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LIVE FROM THE HEADLINES

Interview With Leah Rozen

Aired August 8, 2003 - 20:50   ET

THIS IS A RUSH TRANSCRIPT. THIS COPY MAY NOT BE IN ITS FINAL FORM AND MAY BE UPDATED.

WOLF BLITZER, CNN ANCHOR: Arnold Schwarzenegger is the marquee candidate in the California recall race. But what will the other starring roles telling us about the man who would be governor, and whether there might be some movie skeletons in his closet?
Here to discuss Schwarzenegger's onscreen and offscreen history, I'm joined by "People" magazine's Leah Rozen.

Leah, thanks very much for joining us.

I'm sure he never thought, at least in a lot of these movies, he'd be running for political office. But are there elements there that really could embarrass him?

LEAH ROZEN, "PEOPLE" MAGAZINE: Well, yes. They're -- although I think, you know, he certainly -- it is out there on the record, he knows it is there. But there's the famous scene in "Pumping Iron," apparently in the sort of rereleased on cable version, where he smokes a joint. And he's talked about it. He said he didn't ask the director to cut it. You know, he said that was the 1970s. I smoked, I did inhale. But he said, I haven't done it since, (UNINTELLIGIBLE)...

BLITZER: As you know, California politics can get ugly. There is two months before the recall election. Are there specific films in which he takes a position, let's say, beyond the joint, the marijuana, that could be used to embarrass him, to contradict some of his stance, stances he's taking right now?

ROZEN: Well, I think just one of the big question is the violence, the use of violence. I mean, you know, his films are full of it. It is not just -- Ronald Reagan may have shot somebody in a movie. But, I mean, Arnold plowed down hundreds, and with major, major weaponry.

BLITZER: All of us remember Ronald Reagan had the chimp he had to deal with when he was running for governor of California.

ROZEN: Bonzo.

BLITZER: And then, of course, when he ran for president of the United States. But Arnold Schwarzenegger has Conan the Barbarian.

ROZEN: Well, yes. Do you really want your future governor running around in a little breachclout? And, you know, that's pretty much all he's wearing. It is also an extremely violent movie, if you watch it. But I think "Conan," it's going to be -- I mean, you can just see his opponents putting that footage up and making fun of him.

BLITZER: Those images, and we're seeing them right now, pretty hilarious when you look at it. There is another movie he made that was called "Twins," I remember that movie. Talk a little bit about that.

ROZEN: Well, this would be the movie in which I think you'd have to say he comes out in favor of genetic engineering as the result of some genetic experiment. He and Danny DeVito are twins, dissimilar as they may be. So you sort of go, Does this -- well, you have to question his grasp of science if you're basing it on the films he's made, between that and "Junior," in which he was pregnant.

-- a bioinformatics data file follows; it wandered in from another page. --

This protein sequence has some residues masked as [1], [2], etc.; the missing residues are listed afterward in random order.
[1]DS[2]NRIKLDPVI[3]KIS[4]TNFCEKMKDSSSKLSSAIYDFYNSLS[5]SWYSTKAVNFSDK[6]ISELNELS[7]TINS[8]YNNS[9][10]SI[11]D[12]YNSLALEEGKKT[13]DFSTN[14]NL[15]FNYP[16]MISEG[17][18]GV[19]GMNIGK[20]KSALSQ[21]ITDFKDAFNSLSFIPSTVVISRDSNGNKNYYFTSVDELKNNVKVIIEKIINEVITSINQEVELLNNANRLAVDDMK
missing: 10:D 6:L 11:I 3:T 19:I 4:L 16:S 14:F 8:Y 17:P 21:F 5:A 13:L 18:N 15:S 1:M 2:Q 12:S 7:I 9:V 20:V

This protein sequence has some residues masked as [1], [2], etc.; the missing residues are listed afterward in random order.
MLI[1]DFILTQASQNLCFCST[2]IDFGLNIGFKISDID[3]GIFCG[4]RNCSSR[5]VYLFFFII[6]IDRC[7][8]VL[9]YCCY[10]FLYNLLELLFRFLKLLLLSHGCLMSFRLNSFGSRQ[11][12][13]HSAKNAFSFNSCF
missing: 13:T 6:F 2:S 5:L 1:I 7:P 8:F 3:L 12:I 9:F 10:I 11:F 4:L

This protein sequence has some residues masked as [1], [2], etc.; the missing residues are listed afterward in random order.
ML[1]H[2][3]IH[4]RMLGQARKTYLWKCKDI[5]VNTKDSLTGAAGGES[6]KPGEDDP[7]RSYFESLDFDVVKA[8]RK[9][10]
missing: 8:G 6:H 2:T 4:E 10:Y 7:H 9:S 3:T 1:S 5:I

BLITZER: I loved the movie "Twins", I thought it was hysterical. You know, the other movie I really loved that he made, a lot of them I loved, but "Kindergarten Cop," that was a wonderful movie.

ROZEN: Well, "Kindergarten Cop" was indeed a lot of fun and very successful for him. But you have to ask, well, you're in favor of education, you're in favor of children. How come you're bringing a gun into the middle of a kindergarten class? Isn't that just a little scary?

BLITZER: The -- but the movie shows a kindler, gentler, more side of Arnold Schwarzenegger.

ROZEN: It humanized him after his cyborg turn as a -- as the Terminator.

BLITZER: It was a nice movie. What about Mr. Freeze in "Batman and Robin"? That was a movie that you and a lot of others did not say was one of his better ones.

ROZEN: Well, it certainly isn't one of the top of the Batman series. But he played the villain. You know, do you want a governor -- I mean, Arnold, do you want him playing a bad guy? You think of him as a good guy, and in this one, he played a bad guy. Then again, as Mr. Freeze, possibly he was anticipating freezing taxes and things like that?

BLITZER: There was some good news. There's one movie in particular that you think that when it comes back now, given the current political environment, that he would be happy about.

ROZEN: Well, that would be "The Running Man." How did he know 20 years ago that, you know, he picked the perfect title for exactly what he was going to do?

BLITZER: Now, what did you think of that movie, "The Running Man"?

ROZEN: Oh, "The Running Man" is a pretty much a typical Arnold movie. He blows away a whole lot of people, runs around, is a tough guy.

BLITZER: Don't you think California voters, though, are smart enough, sophisticated enough, to understand there's a different Arnold Schwarzenegger on the screen as opposed to the real-life now politician?

ROZEN: I guess they have to ask the Michigan voters who voted for Jesse Ventura.

BLITZER: The Minnesota voters.

ROZEN: Minnesota. I'm sorry. One of the M states. I think with Arnold, yes, I think they can make the distinction. But how much is there that glamour factor? How much are you sort of going, Oh, we can have one of the world's biggest movie stars as our governor?

BLITZER: Leah Rozen of "People" magazine, thanks very much for joining us.

ROZEN: Thank you.

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